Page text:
Long term goals

Robert has wisely used the opportunity to launch his new business venture, Digital Aura, in the meantime. The website is under counstruction at the moment but the plan is to provide a range of IT managed services / consultancy - focusing on residential and small/medium businesses. Money from the fundraiser will pay off the bailiffs, etc., and keep the wolf from the door for now. Offering internet services to a worldwide audience will hopefully keep it away forever.

The impact

The fundraiser was a desperate attempt to stave off the threat of homelessness, and thanks to the internet, the modest $2000 goal has been shattered. Robert says,

I've been completely overwhelmed and humbled by the response I've received to this campaign.  The Google+ community has been AMAZING!  My post went viral and made it to the "what's hot" page within an hour and we hit the campaign goal after only 6 hours!  The kindness and support that everyone has shown has been amazing!  I had one person who even sent my children each a $25 toys r us e-giftcard in addition to their very generous donation!  Google employee Mike Wiacek even turned my resume into their HR department for consideration!!

When I created the campaign I never expected any response similar to this.  I did it figuring that I had nothing to lose so what the heck?  I've always been one who wanted to believe that people in general want to do good and help others - the G+ community has proven this to me.  I've often been questioned by people that I know "in real life" about why I use G+ instead of my Facebook account since I don't really "know those people".  I've tried to explain to them how amazing the community is and how you easily can find people who share your interests.  I've formed terrific friendships / bonds here - ESPECIALLY because of the "hangouts" bringing us "together" as if we're all in the room together.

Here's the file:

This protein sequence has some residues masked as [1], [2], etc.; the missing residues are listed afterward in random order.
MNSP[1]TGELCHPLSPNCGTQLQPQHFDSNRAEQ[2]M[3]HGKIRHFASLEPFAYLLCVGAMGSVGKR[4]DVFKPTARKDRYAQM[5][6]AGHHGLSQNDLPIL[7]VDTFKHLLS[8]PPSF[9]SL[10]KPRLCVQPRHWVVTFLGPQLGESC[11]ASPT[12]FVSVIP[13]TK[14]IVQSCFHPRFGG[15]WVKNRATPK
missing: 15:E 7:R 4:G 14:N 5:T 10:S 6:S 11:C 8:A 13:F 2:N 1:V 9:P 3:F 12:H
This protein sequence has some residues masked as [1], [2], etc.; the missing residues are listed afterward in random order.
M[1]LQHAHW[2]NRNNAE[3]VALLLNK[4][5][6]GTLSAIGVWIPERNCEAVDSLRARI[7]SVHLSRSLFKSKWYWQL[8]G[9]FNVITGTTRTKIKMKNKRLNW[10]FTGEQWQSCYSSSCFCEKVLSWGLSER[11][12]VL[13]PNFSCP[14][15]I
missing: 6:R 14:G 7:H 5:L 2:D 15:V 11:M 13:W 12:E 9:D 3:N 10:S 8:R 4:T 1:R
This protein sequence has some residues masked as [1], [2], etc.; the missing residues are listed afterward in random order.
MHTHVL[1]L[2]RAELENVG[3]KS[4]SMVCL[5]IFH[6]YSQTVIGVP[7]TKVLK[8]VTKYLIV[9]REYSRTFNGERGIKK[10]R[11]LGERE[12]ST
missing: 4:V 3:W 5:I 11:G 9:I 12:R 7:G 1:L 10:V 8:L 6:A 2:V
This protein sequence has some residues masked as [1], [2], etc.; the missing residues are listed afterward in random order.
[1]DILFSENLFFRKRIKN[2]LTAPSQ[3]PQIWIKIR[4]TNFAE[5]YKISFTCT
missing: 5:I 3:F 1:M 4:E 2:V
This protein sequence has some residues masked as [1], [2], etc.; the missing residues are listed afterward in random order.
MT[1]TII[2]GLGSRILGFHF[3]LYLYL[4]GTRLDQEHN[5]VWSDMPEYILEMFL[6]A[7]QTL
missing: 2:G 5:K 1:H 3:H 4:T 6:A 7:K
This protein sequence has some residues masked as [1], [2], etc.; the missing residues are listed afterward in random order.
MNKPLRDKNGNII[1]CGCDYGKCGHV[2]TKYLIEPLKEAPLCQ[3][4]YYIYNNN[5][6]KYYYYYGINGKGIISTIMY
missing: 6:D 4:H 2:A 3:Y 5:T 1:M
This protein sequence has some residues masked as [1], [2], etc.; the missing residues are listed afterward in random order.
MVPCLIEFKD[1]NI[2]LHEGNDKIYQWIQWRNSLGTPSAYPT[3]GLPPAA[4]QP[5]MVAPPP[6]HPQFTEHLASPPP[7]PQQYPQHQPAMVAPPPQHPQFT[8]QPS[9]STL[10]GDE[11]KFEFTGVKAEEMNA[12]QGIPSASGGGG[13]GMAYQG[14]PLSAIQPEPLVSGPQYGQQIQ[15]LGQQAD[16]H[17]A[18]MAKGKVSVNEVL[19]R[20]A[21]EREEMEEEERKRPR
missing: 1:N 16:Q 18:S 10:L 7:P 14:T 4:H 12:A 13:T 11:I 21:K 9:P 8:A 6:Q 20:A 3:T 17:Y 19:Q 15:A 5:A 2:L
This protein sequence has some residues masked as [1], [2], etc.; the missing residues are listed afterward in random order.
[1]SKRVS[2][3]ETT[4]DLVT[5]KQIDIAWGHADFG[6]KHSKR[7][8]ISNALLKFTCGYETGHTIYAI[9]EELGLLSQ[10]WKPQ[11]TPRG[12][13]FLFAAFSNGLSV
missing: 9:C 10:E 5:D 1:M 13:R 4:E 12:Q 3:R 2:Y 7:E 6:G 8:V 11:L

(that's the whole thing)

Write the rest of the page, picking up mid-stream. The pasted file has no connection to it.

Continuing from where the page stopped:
This just goes to prove that anyone can end up in the desperate straits Robert did and there's no way to tell when or how it's going to happen. Saving for a rainy day is all well and good, but when the funds run out, it's over. Then what? Robert didn't lead a profligate life; he was six months unemployed before he had to ask for help. He asked family and friends but there is only so much they can do. When they can't help, where do you go? Robert's advice for a successful Indiegogo campaign is,

if you decide to try out an Indiegogo campaign - if you can offer some kind of good or services for the donations make sure to do so - also having a campaign alone won't do you any good if you don't have some kind of community or network of people to promote it to / if you've got a good network of friends online you'll be much more successful.

He's right, of course. Being fairly popular to start with helps. It also helps to be involved in an online community. Robert doesn't share his Linked In information, etc., for privacy reasons (though it's not too hard to find if you dig), but people who do little to make themselves checkable online risk failing.


A man who only identifies himself as "Chris" faces homelessness and because there's no way of connecting him with anything else there's no way to check he's on the level but Detroit is bang in the middle of the rust belt so it seems legit. People in the comments are reaching out to him and offering tips for getting a job, and his descriptions of walking to the library for 45 minutes on the internet to ask for help or thank contributors are very moving. His electricity has been cut off — thank goodness it's summer! Without the opportunity to get to know people online, his chances to interact with us are limited and since he's not part of a community, his pleas are so far falling on deaf ears. And he's not the only one. There will be more. He needs employment more than anything else, so if anyone can provide information on jobs for semi-skilled factory workers, please click the link and send him a message. He'll get back to you when he can.

Indiegogo is a great resource and as a fundraising mechanism it works really well as long as you're a good engager on the social media or are popular on the internet. If you're not, you need to work at it for your efforts to have any chance. Being able to provide decent or desirable perks helps, but ultimately it's the viewers' will to pay into the fund that makes or breaks a campaign.